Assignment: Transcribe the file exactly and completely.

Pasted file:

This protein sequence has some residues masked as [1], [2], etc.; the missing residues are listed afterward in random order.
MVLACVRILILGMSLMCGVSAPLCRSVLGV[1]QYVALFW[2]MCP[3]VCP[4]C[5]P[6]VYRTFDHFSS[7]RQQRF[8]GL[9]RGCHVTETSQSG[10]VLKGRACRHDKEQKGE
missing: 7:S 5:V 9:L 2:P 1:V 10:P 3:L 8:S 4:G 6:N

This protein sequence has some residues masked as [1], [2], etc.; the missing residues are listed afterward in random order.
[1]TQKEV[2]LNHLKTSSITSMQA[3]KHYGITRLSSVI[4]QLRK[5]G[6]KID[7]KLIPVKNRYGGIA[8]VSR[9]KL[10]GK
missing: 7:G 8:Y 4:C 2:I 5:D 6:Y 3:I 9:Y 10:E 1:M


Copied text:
This protein sequence has some residues masked as [1], [2], etc.; the missing residues are listed afterward in random order.
MVLACVRILILGMSLMCGVSAPLCRSVLGV[1]QYVALFW[2]MCP[3]VCP[4]C[5]P[6]VYRTFDHFSS[7]RQQRF[8]GL[9]RGCHVTETSQSG[10]VLKGRACRHDKEQKGE
missing: 7:S 5:V 9:L 2:P 1:V 10:P 3:L 8:S 4:G 6:N

This protein sequence has some residues masked as [1], [2], etc.; the missing residues are listed afterward in random order.
[1]TQKEV[2]LNHLKTSSITSMQA[3]KHYGITRLSSVI[4]QLRK[5]G[6]KID[7]KLIPVKNRYGGIA[8]VSR[9]KL[10]GK
missing: 7:G 8:Y 4:C 2:I 5:D 6:Y 3:I 9:Y 10:E 1:M